The accident: A landscape worker is preparing to install a row of shrubbery along a residential property line.
His supervisor called 811 to notify utility companies the previous week, and all of them have marked their lines. Unfortunately, gas, electric and water lines run parallel to the property line in the area where the worker was instructed to plant the shrubs.
He inspects the markings and determines there is a 5-foot-wide space between the electric and water lines. Deciding to plant the shrubs in this zone, he uses a powered hand-held earth auger to dig the first hole. The auger contacts an electric line, transferring a fatal high-voltage shock to the operator via its metal handles.
The bottom line: The rapid expansion of underground utility systems makes following proper digging protocols more important than ever, says Dennis Von Ruden, president of General Equipment. “Don’t take it for granted that every utility line is always marked precisely,” he warns. “I’ve seen too many times where a utility line was improperly marked or not even marked at all.”
“Locating practices not sufficient” is the third most prevalent root cause of underground utility damage, accounting for 25 percent of incidents, according to the Common Ground Alliance’s 2011 DIRT Report.
Because he was disturbing ground within 40 inches of markings, the worker should have used his hands or vacuum-excavation methods to expose the water and electric lines – if he proceeded with the job at all.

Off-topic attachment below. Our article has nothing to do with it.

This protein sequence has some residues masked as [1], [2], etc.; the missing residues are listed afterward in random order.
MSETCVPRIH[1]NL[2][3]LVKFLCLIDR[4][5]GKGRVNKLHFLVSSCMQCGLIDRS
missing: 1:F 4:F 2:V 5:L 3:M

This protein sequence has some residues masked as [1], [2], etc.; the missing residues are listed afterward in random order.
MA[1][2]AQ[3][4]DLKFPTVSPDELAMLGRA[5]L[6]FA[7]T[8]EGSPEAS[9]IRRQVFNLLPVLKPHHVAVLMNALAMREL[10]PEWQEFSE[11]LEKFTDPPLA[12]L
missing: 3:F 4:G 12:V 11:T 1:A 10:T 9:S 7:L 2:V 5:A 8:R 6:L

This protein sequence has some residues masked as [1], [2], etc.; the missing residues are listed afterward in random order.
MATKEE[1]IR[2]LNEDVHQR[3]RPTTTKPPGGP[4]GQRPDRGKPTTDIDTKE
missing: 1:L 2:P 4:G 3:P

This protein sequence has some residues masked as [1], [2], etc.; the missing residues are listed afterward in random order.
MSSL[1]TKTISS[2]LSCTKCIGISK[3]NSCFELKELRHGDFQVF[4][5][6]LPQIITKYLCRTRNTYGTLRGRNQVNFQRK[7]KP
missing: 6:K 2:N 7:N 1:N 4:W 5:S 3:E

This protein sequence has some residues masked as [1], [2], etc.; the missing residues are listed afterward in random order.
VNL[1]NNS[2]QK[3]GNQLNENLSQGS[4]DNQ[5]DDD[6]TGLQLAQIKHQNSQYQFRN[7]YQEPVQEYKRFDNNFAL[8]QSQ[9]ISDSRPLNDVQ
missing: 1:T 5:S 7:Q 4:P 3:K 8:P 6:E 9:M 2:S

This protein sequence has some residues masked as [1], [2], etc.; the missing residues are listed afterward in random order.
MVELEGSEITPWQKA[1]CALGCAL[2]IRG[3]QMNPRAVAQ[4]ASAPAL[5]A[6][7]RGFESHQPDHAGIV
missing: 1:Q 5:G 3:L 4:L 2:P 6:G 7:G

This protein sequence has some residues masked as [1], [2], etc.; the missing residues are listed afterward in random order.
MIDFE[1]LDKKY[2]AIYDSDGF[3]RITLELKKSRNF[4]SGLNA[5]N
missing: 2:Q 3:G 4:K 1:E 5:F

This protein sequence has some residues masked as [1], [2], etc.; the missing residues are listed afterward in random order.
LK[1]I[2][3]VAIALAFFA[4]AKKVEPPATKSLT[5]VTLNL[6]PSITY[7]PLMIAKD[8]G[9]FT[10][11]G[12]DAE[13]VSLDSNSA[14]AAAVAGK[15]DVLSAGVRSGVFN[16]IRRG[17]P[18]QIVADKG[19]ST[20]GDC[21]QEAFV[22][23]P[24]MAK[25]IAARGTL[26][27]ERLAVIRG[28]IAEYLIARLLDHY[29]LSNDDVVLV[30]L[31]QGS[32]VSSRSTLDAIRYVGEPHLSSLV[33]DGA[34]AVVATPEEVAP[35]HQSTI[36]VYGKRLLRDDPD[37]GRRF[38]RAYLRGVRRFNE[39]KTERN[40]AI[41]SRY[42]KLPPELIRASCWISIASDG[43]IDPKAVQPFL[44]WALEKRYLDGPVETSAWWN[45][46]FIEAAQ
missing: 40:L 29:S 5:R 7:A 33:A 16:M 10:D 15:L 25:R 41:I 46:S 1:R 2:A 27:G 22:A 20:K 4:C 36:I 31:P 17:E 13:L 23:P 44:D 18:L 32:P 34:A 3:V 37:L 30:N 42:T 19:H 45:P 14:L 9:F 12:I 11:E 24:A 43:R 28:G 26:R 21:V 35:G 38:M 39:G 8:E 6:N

Be aware underground utility lines are commonly buried near property lines, increasing danger since property owners often want privacy barriers such as fences and plants installed in these areas. Someone from your company should call 811 (the national Call Before You Dig number) at least 72 hours prior to digging. If the handles of digging equipment you use are made of steel or aluminum, ask your supervisor or company owner for equipment with nonconductive handles made of wood, fiberglass or composite material. Even then, you should never use anything in damp conditions like rain or snow.
• Note the presence of landscape lighting, water features, sprinkler systems and wired-up storage/outbuildings.
• Clear everyone from the vicinity, shut off or extinguish sources of ignition such as equipment, vehicles and cigarettes and notify a supervisor if you damage a fuel line.
• Refrain from dismounting a machine that is touching an electric line. If you must leave the machine, jump off as far out as possible instead of stepping off in a routine manner.
By Olivia Grider